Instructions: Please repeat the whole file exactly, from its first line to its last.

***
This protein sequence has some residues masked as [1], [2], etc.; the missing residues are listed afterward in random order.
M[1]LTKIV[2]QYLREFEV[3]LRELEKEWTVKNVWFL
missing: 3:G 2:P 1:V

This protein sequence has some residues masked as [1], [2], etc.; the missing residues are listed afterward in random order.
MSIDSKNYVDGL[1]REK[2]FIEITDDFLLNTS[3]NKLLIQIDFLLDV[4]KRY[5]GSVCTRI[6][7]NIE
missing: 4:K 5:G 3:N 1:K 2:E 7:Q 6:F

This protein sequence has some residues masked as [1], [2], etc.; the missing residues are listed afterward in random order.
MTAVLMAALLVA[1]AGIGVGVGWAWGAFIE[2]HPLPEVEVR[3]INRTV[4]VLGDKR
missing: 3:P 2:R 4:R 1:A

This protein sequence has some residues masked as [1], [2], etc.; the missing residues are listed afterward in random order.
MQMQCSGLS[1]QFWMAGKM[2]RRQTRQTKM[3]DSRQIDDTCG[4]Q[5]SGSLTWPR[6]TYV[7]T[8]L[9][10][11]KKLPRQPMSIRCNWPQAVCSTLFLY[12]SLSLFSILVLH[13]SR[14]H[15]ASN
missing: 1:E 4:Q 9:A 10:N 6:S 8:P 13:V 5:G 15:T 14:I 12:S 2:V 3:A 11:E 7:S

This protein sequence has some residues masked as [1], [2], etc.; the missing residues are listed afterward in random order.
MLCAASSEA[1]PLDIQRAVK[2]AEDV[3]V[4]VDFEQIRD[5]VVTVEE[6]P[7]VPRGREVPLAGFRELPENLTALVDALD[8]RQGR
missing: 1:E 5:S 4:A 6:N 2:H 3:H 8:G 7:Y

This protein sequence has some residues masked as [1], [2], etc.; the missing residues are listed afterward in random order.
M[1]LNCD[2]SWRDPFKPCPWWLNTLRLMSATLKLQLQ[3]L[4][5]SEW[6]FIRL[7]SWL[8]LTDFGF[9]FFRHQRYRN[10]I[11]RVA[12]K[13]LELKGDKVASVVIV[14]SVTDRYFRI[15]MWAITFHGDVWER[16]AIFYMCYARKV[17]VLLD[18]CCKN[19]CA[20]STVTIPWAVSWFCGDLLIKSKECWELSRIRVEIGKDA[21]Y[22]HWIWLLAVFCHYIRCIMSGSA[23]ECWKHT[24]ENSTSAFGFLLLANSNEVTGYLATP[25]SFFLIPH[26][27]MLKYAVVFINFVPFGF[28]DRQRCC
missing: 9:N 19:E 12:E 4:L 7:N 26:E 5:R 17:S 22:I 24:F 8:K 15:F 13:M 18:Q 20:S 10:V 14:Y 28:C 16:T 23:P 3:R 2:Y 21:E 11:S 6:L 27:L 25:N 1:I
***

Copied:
This protein sequence has some residues masked as [1], [2], etc.; the missing residues are listed afterward in random order.
M[1]LTKIV[2]QYLREFEV[3]LRELEKEWTVKNVWFL
missing: 3:G 2:P 1:V

This protein sequence has some residues masked as [1], [2], etc.; the missing residues are listed afterward in random order.
MSIDSKNYVDGL[1]REK[2]FIEITDDFLLNTS[3]NKLLIQIDFLLDV[4]KRY[5]GSVCTRI[6][7]NIE
missing: 4:K 5:G 3:N 1:K 2:E 7:Q 6:F

This protein sequence has some residues masked as [1], [2], etc.; the missing residues are listed afterward in random order.
MTAVLMAALLVA[1]AGIGVGVGWAWGAFIE[2]HPLPEVEVR[3]INRTV[4]VLGDKR
missing: 3:P 2:R 4:R 1:A

This protein sequence has some residues masked as [1], [2], etc.; the missing residues are listed afterward in random order.
MQMQCSGLS[1]QFWMAGKM[2]RRQTRQTKM[3]DSRQIDDTCG[4]Q[5]SGSLTWPR[6]TYV[7]T[8]L[9][10][11]KKLPRQPMSIRCNWPQAVCSTLFLY[12]SLSLFSILVLH[13]SR[14]H[15]ASN
missing: 1:E 4:Q 9:A 10:N 6:S 8:P 13:V 5:G 15:T 14:I 12:S 2:V 3:A 11:E 7:S

This protein sequence has some residues masked as [1], [2], etc.; the missing residues are listed afterward in random order.
MLCAASSEA[1]PLDIQRAVK[2]AEDV[3]V[4]VDFEQIRD[5]VVTVEE[6]P[7]VPRGREVPLAGFRELPENLTALVDALD[8]RQGR
missing: 1:E 5:S 4:A 6:N 2:H 3:H 8:G 7:Y

This protein sequence has some residues masked as [1], [2], etc.; the missing residues are listed afterward in random order.
M[1]LNCD[2]SWRDPFKPCPWWLNTLRLMSATLKLQLQ[3]L[4][5]SEW[6]FIRL[7]SWL[8]LTDFGF[9]FFRHQRYRN[10]I[11]RVA[12]K[13]LELKGDKVASVVIV[14]SVTDRYFRI[15]MWAITFHGDVWER[16]AIFYMCYARKV[17]VLLD[18]CCKN[19]CA[20]STVTIPWAVSWFCGDLLIKSKECWELSRIRVEIGKDA[21]Y[22]HWIWLLAVFCHYIRCIMSGSA[23]ECWKHT[24]ENSTSAFGFLLLANSNEVTGYLATP[25]SFFLIPH[26][27]MLKYAVVFINFVPFGF[28]DRQRCC
missing: 9:N 19:E 12:E 4:L 7:N 26:E 5:R 17:S 22:I 24:F 8:K 15:F 13:M 18:Q 20:S 10:V 14:Y 28:C 16:T 23:P 3:R 2:Y 21:E 11:S 6:L 27:L 25:N 1:I